Advocates of a modern inland navigation system say they haven’t given up hope that Congress can pass a plan to reform how federal water projects are selected and funded, despite opposition to the plan from the Obama administration.
The Inland Waterways Capital Development Plan, a collaborative effort between the towing industry and the federal government, would increase the diesel tax paid by barge companies, shift funding for dams to the federal government, and improve the project delivery of federal water projects to avoid costly delays.
To the surprise of the plan’s authors, the Army Corps of Engineers, representing the Obama administration, rejected the plan in December. Among the objections was a proposed shift of funding for many projects from waterways users to the federal government.
Cornel Martin, president and CEO of the Waterways Council Inc., an advocacy group for a modern inland waterways infrastructure, said they are committed to the plan. The group is seeking allies on Capitol Hill despite the administration’s rejection and an extremely difficult and uncertain budget climate in Washington.
“This is our best plan to fix the delivery model [of federal water projects]and we’ll work with Congress to implement the plan until someone comes up with a better plan,” Martin said at a luncheon with reporters on last week at the National Press Club.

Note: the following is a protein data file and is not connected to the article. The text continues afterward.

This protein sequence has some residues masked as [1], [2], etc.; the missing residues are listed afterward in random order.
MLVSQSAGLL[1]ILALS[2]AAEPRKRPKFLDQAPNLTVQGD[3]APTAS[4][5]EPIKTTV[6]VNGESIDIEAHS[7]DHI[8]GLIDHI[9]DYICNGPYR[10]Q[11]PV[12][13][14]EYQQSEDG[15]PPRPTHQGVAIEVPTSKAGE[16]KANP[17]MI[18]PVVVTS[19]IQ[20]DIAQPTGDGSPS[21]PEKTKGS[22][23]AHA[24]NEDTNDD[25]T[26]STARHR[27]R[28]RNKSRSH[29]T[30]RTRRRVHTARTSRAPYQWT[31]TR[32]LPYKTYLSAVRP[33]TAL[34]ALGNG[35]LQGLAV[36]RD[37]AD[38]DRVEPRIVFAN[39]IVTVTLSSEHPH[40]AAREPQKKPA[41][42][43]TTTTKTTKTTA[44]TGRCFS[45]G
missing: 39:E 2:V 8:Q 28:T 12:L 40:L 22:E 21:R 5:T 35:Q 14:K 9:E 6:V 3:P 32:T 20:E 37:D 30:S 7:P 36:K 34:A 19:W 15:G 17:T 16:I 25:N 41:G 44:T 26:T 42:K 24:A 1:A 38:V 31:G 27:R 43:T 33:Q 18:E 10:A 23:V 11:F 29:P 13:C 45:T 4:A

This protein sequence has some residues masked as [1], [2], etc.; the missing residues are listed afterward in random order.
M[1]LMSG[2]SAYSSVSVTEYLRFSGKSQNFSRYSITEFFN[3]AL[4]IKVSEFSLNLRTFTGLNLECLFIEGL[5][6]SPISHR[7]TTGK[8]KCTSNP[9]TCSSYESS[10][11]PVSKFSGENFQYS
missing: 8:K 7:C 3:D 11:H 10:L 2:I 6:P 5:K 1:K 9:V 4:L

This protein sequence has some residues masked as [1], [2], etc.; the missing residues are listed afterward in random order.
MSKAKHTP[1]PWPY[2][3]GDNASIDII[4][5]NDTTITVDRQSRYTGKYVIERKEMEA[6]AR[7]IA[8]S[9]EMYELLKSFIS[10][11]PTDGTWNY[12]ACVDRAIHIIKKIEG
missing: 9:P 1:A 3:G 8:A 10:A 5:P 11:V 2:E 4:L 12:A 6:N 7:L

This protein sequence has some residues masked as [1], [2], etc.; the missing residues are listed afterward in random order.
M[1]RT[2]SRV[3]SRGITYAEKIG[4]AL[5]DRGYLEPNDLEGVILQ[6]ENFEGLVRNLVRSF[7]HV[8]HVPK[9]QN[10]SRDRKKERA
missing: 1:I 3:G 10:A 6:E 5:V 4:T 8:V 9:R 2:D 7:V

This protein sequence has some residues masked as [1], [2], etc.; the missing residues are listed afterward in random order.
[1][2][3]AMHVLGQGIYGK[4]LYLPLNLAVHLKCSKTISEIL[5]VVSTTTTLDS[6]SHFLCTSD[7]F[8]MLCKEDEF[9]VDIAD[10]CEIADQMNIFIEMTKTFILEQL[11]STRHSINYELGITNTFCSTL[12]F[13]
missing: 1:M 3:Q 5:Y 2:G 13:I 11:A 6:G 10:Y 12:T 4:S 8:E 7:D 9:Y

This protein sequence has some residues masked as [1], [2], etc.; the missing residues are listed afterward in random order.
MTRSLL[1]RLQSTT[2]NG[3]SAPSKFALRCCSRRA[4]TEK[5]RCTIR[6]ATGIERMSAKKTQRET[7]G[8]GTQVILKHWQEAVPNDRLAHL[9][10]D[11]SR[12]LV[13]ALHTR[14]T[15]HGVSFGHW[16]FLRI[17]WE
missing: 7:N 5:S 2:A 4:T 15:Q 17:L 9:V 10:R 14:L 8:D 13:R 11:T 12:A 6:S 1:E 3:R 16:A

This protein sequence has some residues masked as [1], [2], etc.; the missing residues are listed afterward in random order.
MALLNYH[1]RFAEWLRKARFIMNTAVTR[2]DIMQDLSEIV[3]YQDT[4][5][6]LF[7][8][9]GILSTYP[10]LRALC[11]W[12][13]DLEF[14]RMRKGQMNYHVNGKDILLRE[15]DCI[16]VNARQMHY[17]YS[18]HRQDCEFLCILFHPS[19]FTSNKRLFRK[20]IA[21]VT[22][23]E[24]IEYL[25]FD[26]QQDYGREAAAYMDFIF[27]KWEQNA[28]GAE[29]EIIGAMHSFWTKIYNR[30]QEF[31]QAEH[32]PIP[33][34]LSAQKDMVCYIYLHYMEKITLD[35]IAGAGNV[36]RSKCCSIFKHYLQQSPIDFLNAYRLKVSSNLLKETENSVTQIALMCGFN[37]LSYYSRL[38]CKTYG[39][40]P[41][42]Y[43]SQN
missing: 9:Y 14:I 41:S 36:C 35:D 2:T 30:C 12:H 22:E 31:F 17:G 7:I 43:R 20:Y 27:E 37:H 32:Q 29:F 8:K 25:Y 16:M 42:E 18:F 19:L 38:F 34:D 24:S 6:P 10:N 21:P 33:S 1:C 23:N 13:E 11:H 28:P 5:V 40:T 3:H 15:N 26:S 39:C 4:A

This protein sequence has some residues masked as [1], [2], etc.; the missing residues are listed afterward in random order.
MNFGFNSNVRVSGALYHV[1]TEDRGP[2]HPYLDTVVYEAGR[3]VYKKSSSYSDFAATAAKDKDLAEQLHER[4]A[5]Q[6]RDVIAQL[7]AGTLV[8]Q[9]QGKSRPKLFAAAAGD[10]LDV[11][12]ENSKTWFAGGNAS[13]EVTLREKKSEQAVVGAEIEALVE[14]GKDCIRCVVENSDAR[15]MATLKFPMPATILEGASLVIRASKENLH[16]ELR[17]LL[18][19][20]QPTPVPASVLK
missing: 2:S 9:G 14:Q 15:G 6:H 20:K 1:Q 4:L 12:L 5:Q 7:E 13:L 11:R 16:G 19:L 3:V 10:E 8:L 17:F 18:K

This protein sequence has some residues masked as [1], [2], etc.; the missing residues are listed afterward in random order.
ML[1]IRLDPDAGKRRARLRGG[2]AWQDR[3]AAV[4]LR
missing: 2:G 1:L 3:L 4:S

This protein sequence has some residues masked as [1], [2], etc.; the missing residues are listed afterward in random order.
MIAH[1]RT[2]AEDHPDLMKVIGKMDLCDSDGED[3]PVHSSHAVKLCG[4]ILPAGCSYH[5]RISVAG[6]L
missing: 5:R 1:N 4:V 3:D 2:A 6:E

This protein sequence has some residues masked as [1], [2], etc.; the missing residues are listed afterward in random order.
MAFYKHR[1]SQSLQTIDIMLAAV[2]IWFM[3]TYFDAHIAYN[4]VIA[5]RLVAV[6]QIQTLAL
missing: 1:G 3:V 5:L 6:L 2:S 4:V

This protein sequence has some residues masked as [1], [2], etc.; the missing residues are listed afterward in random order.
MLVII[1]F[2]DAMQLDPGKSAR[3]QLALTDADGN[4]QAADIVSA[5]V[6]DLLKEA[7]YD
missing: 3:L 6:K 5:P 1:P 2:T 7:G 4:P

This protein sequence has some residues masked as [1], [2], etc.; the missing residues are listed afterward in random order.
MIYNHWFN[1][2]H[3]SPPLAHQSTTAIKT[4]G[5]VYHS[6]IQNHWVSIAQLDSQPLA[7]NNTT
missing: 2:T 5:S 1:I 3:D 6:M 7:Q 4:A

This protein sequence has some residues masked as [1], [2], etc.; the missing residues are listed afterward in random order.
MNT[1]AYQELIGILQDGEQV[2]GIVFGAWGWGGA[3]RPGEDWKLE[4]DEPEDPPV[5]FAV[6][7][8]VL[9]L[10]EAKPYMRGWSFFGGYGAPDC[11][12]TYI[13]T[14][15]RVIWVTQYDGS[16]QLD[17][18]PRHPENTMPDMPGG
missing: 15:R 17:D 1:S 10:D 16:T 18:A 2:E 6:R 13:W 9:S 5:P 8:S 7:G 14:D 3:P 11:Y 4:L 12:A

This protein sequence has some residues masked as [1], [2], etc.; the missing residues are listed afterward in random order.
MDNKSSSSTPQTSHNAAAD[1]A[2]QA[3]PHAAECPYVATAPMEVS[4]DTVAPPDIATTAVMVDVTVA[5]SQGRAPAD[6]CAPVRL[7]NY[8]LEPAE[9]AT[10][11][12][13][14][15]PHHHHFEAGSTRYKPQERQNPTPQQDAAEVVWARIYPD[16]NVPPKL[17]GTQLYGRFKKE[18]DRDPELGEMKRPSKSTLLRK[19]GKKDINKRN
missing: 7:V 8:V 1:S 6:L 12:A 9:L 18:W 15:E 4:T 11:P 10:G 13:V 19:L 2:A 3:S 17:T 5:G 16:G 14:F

He said WCI staff and industry reps have already made 115 visits to members of Congress, “and we’ll continue to do that, realizing that we must push even harder.”
If the development plan is approved, Martin said, there would be enough money to complete all 25 new construction and modernization projects along the inland system, compared to six under the present funding scheme.
The situation in Congress, however, is not very hospitable. The plan runs counter to the current mood to cut federal spending, and against the pledge of many lawmakers not to increase taxes (the plan proposes a hike in the diesel fuel tax paid by the barge industry to finance half the costs of new inland construction).
“It will be very tough. We have a huge hill to climb,” Martin said, adding that WCI members are behind pushing ahead with the plan and are funding the lobbying campaign.
Martin was asked whether WCI should consider putting the plan aside for at least another two years and try again under a different Congress.
“We never considered sitting on the sidelines and waiting for the environment to change. The state of our infrastructure is such that we really can’t wait,” Martin said. “If we are to continue to compete in world markets, then we must invest in our infrastructure. We can’t sit on the sidelines and wait a couple more years.”